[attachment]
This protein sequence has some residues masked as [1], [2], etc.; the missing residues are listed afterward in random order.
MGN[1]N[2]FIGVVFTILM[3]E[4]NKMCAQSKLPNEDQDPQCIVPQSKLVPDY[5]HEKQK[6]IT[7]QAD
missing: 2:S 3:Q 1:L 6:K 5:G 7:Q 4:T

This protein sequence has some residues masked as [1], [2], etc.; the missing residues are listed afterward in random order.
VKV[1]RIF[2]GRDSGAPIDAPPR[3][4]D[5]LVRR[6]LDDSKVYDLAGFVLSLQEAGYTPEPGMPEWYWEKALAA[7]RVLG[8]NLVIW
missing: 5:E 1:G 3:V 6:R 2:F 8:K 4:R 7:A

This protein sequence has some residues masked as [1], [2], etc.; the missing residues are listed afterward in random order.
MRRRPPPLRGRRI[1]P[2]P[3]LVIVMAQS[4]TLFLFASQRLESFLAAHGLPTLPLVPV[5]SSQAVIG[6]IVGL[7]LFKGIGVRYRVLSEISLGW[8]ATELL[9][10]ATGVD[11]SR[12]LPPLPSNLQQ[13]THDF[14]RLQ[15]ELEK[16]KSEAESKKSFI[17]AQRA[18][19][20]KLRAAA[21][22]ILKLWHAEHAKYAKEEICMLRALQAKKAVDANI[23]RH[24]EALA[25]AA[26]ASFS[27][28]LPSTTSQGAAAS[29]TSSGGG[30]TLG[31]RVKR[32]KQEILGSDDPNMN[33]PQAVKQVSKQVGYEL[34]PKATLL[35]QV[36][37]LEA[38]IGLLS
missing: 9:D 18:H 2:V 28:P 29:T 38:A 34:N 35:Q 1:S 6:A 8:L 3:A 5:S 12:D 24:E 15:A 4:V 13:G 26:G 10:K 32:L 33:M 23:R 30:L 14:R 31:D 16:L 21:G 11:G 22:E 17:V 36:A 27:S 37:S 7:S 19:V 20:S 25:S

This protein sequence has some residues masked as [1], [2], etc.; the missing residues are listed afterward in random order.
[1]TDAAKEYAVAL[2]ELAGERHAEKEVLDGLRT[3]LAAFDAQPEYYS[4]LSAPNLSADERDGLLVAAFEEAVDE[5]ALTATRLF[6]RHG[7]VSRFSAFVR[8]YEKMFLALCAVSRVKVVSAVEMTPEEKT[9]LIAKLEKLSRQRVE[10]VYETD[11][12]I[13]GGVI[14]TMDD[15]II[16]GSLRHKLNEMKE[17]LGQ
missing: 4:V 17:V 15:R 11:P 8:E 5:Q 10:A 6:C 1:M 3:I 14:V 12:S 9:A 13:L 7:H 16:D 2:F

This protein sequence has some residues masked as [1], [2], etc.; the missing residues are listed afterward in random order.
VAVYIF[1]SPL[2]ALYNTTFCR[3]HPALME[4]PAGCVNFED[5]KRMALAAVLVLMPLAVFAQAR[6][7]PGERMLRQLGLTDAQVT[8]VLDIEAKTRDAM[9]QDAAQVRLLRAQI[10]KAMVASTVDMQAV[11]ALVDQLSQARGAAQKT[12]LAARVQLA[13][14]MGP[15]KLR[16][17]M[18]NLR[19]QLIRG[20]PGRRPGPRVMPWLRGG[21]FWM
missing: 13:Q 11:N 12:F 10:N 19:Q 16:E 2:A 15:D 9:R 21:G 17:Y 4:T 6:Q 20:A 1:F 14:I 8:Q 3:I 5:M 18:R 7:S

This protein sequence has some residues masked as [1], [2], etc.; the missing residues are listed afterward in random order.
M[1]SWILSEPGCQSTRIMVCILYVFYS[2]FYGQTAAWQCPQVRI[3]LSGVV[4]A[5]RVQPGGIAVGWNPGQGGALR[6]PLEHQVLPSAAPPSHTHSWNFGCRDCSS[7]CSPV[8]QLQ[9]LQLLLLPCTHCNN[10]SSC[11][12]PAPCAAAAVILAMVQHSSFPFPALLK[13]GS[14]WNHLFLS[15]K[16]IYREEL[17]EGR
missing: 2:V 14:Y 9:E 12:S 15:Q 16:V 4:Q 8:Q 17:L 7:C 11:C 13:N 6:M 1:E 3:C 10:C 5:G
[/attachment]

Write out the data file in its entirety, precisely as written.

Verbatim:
This protein sequence has some residues masked as [1], [2], etc.; the missing residues are listed afterward in random order.
MGN[1]N[2]FIGVVFTILM[3]E[4]NKMCAQSKLPNEDQDPQCIVPQSKLVPDY[5]HEKQK[6]IT[7]QAD
missing: 2:S 3:Q 1:L 6:K 5:G 7:Q 4:T

This protein sequence has some residues masked as [1], [2], etc.; the missing residues are listed afterward in random order.
VKV[1]RIF[2]GRDSGAPIDAPPR[3][4]D[5]LVRR[6]LDDSKVYDLAGFVLSLQEAGYTPEPGMPEWYWEKALAA[7]RVLG[8]NLVIW
missing: 5:E 1:G 3:V 6:R 2:F 8:K 4:R 7:A

This protein sequence has some residues masked as [1], [2], etc.; the missing residues are listed afterward in random order.
MRRRPPPLRGRRI[1]P[2]P[3]LVIVMAQS[4]TLFLFASQRLESFLAAHGLPTLPLVPV[5]SSQAVIG[6]IVGL[7]LFKGIGVRYRVLSEISLGW[8]ATELL[9][10]ATGVD[11]SR[12]LPPLPSNLQQ[13]THDF[14]RLQ[15]ELEK[16]KSEAESKKSFI[17]AQRA[18][19][20]KLRAAA[21][22]ILKLWHAEHAKYAKEEICMLRALQAKKAVDANI[23]RH[24]EALA[25]AA[26]ASFS[27][28]LPSTTSQGAAAS[29]TSSGGG[30]TLG[31]RVKR[32]KQEILGSDDPNMN[33]PQAVKQVSKQVGYEL[34]PKATLL[35]QV[36][37]LEA[38]IGLLS
missing: 9:D 18:H 2:V 28:P 29:T 38:A 34:N 35:Q 1:S 6:A 8:L 3:A 5:S 12:D 24:E 15:A 4:V 13:G 26:G 10:K 32:L 33:M 23:R 30:L 14:R 31:D 16:L 21:G 11:G 22:E 17:V 36:A 27:S 37:S 7:S 19:V 20:S 25:S

This protein sequence has some residues masked as [1], [2], etc.; the missing residues are listed afterward in random order.
[1]TDAAKEYAVAL[2]ELAGERHAEKEVLDGLRT[3]LAAFDAQPEYYS[4]LSAPNLSADERDGLLVAAFEEAVDE[5]ALTATRLF[6]RHG[7]VSRFSAFVR[8]YEKMFLALCAVSRVKVVSAVEMTPEEKT[9]LIAKLEKLSRQRVE[10]VYETD[11][12]I[13]GGVI[14]TMDD[15]II[16]GSLRHKLNEMKE[17]LGQ
missing: 4:V 17:V 15:R 11:P 8:E 5:Q 10:A 6:C 1:M 3:I 14:V 12:S 9:A 13:L 7:H 16:D 2:F

This protein sequence has some residues masked as [1], [2], etc.; the missing residues are listed afterward in random order.
VAVYIF[1]SPL[2]ALYNTTFCR[3]HPALME[4]PAGCVNFED[5]KRMALAAVLVLMPLAVFAQAR[6][7]PGERMLRQLGLTDAQVT[8]VLDIEAKTRDAM[9]QDAAQVRLLRAQI[10]KAMVASTVDMQAV[11]ALVDQLSQARGAAQKT[12]LAARVQLA[13][14]MGP[15]KLR[16][17]M[18]NLR[19]QLIRG[20]PGRRPGPRVMPWLRGG[21]FWM
missing: 13:Q 11:N 12:F 10:N 19:Q 16:E 2:A 15:D 9:R 21:G 17:Y 4:T 6:Q 20:A 1:F 14:I 8:Q 3:I 5:M 18:R 7:S

This protein sequence has some residues masked as [1], [2], etc.; the missing residues are listed afterward in random order.
M[1]SWILSEPGCQSTRIMVCILYVFYS[2]FYGQTAAWQCPQVRI[3]LSGVV[4]A[5]RVQPGGIAVGWNPGQGGALR[6]PLEHQVLPSAAPPSHTHSWNFGCRDCSS[7]CSPV[8]QLQ[9]LQLLLLPCTHCNN[10]SSC[11][12]PAPCAAAAVILAMVQHSSFPFPALLK[13]GS[14]WNHLFLS[15]K[16]IYREEL[17]EGR
missing: 2:V 14:Y 9:E 12:S 15:Q 16:V 4:Q 8:Q 17:L 7:C 11:C 13:N 6:M 1:E 3:C 10:C 5:G